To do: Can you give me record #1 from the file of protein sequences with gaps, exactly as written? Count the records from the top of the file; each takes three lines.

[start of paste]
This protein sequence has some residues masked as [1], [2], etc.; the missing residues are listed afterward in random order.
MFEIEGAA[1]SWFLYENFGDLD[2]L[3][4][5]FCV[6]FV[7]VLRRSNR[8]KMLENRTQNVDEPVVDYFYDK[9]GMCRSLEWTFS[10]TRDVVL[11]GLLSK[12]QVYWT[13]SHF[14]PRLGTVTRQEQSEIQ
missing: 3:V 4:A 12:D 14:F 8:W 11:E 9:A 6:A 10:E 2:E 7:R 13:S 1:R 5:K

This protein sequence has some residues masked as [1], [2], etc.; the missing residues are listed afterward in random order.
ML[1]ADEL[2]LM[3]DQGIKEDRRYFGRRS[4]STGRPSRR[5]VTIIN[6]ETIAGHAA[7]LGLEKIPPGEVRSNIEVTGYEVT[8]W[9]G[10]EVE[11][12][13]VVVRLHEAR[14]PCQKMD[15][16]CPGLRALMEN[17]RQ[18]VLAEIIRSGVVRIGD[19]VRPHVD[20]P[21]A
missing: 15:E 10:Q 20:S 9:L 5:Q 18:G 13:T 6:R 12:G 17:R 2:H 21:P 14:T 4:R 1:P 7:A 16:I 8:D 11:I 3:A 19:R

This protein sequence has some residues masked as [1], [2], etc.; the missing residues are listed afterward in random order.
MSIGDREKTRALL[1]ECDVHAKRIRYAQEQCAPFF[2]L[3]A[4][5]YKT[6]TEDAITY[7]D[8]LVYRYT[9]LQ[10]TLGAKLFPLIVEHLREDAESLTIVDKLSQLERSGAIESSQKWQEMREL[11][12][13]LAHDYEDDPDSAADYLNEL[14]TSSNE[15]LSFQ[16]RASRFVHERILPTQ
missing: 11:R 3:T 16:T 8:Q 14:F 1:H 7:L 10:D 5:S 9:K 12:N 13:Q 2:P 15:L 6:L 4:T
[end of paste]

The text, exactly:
This protein sequence has some residues masked as [1], [2], etc.; the missing residues are listed afterward in random order.
MFEIEGAA[1]SWFLYENFGDLD[2]L[3][4][5]FCV[6]FV[7]VLRRSNR[8]KMLENRTQNVDEPVVDYFYDK[9]GMCRSLEWTFS[10]TRDVVL[11]GLLSK[12]QVYWT[13]SHF[14]PRLGTVTRQEQSEIQ
missing: 3:V 4:A 12:D 14:F 8:W 11:E 9:A 6:A 10:E 2:E 7:R 13:S 1:R 5:K